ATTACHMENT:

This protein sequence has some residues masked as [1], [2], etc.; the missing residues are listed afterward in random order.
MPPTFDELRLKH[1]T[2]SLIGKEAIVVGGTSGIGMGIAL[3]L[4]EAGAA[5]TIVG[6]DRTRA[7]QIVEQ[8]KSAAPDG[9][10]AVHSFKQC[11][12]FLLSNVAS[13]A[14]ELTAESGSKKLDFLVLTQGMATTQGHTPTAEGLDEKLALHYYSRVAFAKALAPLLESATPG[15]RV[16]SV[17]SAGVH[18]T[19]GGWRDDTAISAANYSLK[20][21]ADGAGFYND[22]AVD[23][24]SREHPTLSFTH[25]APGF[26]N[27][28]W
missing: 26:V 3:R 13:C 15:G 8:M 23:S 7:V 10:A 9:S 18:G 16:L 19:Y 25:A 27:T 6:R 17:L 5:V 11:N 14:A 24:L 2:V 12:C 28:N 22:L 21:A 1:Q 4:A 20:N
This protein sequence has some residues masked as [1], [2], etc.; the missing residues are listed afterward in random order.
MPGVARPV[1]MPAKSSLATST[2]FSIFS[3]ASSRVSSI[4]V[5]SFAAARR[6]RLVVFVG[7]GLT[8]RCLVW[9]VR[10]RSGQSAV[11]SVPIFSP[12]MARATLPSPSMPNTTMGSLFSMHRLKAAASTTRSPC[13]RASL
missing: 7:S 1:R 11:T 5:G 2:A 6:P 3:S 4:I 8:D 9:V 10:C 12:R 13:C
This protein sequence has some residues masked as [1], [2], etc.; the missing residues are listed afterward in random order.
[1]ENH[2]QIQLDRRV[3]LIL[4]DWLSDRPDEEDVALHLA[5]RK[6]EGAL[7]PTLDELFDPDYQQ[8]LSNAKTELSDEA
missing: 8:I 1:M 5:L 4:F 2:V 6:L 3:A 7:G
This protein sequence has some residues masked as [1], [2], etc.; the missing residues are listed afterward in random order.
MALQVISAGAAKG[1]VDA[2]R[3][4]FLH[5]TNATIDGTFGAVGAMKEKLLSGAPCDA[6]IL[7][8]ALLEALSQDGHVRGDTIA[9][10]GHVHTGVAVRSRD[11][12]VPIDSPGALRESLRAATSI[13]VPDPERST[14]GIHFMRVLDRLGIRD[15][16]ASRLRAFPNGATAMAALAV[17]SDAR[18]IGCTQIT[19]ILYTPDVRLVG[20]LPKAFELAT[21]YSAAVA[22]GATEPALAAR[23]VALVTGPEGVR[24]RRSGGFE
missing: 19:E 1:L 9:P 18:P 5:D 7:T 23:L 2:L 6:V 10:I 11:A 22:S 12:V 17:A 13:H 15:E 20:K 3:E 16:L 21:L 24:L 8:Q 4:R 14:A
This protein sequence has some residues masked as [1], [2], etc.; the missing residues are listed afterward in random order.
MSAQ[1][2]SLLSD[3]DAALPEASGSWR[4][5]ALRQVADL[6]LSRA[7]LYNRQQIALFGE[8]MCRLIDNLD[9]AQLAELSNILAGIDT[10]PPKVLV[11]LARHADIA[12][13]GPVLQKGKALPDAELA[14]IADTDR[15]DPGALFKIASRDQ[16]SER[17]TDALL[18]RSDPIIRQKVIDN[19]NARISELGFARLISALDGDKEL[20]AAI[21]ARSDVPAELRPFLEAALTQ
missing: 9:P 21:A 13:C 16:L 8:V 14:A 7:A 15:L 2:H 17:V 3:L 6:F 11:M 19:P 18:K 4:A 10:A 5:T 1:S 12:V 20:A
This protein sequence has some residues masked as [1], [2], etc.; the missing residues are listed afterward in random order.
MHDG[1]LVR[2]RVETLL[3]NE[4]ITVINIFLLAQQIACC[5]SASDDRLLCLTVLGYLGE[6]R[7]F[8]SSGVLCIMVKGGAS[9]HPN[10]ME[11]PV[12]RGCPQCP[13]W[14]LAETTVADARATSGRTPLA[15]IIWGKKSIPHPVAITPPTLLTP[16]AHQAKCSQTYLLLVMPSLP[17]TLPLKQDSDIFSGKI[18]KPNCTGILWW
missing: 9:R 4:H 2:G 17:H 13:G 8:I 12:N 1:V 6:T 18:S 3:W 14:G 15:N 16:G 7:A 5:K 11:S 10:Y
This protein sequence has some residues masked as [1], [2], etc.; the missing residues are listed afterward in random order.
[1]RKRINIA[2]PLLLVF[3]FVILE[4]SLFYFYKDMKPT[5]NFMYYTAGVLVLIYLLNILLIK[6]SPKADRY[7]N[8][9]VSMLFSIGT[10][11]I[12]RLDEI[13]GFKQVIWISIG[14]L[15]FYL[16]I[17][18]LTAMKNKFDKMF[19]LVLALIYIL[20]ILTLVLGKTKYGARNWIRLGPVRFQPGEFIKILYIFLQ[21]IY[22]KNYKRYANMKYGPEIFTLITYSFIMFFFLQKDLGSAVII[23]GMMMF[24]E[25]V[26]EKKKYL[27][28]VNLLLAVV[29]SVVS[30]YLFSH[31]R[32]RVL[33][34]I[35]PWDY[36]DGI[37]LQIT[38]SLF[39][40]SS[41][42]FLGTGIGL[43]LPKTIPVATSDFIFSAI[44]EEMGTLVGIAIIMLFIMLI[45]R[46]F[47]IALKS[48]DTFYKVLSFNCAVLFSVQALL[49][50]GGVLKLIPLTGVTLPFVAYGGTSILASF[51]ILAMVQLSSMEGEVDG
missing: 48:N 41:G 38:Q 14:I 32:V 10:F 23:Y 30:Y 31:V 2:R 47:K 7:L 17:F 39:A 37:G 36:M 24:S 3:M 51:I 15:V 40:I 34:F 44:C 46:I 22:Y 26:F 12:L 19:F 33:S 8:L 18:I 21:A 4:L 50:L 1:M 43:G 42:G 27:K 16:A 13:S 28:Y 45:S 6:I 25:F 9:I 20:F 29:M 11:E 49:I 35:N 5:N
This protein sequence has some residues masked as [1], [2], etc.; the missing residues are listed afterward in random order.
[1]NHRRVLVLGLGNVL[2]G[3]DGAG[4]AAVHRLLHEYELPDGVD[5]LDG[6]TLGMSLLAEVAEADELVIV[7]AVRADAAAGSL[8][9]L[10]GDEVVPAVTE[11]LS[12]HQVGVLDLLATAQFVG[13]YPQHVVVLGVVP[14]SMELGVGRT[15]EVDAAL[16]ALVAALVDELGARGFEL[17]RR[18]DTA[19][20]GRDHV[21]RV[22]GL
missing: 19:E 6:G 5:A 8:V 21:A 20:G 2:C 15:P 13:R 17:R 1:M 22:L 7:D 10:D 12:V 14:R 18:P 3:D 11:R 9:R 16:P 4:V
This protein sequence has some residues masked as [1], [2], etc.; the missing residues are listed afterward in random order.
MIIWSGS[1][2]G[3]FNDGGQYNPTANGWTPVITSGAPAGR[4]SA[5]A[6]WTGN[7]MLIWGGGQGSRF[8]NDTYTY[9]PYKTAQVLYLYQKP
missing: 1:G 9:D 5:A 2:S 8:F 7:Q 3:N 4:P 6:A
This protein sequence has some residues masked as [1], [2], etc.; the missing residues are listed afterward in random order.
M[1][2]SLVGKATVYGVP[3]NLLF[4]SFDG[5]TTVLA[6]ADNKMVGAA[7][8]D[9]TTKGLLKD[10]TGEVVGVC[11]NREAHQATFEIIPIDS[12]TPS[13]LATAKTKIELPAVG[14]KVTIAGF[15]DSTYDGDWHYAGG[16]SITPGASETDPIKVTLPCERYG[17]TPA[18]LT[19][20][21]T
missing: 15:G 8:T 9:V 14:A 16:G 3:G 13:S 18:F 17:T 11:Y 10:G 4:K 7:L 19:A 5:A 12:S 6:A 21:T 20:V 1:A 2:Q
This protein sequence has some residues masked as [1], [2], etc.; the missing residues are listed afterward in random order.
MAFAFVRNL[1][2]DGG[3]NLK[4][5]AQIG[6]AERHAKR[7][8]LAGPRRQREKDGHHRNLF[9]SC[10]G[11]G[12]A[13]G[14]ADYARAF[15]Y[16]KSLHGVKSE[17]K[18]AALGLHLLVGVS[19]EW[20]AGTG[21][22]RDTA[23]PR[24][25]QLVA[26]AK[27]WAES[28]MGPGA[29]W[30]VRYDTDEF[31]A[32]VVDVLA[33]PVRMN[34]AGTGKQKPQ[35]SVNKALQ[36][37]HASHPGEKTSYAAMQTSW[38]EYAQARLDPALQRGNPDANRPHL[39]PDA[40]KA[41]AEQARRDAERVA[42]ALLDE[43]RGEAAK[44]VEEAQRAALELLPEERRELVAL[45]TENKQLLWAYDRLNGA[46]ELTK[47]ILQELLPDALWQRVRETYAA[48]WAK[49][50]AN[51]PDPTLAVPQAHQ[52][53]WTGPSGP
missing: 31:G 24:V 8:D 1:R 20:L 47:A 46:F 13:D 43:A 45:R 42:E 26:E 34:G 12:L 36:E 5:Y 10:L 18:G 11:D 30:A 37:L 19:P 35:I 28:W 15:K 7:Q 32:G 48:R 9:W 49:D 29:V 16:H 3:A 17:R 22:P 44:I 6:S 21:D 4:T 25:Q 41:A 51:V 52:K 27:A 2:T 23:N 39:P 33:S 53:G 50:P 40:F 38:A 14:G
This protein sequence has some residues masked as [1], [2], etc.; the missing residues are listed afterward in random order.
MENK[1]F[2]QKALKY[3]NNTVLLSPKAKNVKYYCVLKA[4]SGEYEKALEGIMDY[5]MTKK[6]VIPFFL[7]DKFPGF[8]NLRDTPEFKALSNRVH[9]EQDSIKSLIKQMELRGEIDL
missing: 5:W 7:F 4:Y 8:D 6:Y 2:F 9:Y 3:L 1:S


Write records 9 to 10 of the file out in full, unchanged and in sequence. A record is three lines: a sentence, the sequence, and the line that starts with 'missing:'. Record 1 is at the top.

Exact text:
This protein sequence has some residues masked as [1], [2], etc.; the missing residues are listed afterward in random order.
MIIWSGS[1][2]G[3]FNDGGQYNPTANGWTPVITSGAPAGR[4]SA[5]A[6]WTGN[7]MLIWGGGQGSRF[8]NDTYTY[9]PYKTAQVLYLYQKP
missing: 1:G 9:D 5:A 2:S 8:F 7:Q 3:N 4:P 6:A
This protein sequence has some residues masked as [1], [2], etc.; the missing residues are listed afterward in random order.
M[1][2]SLVGKATVYGVP[3]NLLF[4]SFDG[5]TTVLA[6]ADNKMVGAA[7][8]D[9]TTKGLLKD[10]TGEVVGVC[11]NREAHQATFEIIPIDS[12]TPS[13]LATAKTKIELPAVG[14]KVTIAGF[15]DSTYDGDWHYAGG[16]SITPGASETDPIKVTLPCERYG[17]TPA[18]LT[19][20][21]T
missing: 15:G 8:T 9:V 14:A 16:G 3:G 13:S 18:F 17:T 11:Y 10:G 4:K 7:L 19:A 5:A 12:S 6:A 21:T 20:V 1:A 2:Q